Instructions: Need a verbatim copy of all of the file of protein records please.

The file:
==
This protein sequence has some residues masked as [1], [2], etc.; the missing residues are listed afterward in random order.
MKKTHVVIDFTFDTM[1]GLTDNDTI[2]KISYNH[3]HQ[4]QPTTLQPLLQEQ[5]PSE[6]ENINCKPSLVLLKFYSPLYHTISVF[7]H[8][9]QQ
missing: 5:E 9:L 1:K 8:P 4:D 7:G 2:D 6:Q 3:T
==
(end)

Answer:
This protein sequence has some residues masked as [1], [2], etc.; the missing residues are listed afterward in random order.
MKKTHVVIDFTFDTM[1]GLTDNDTI[2]KISYNH[3]HQ[4]QPTTLQPLLQEQ[5]PSE[6]ENINCKPSLVLLKFYSPLYHTISVF[7]H[8][9]QQ
missing: 5:E 9:L 1:K 8:P 4:D 7:G 2:D 6:Q 3:T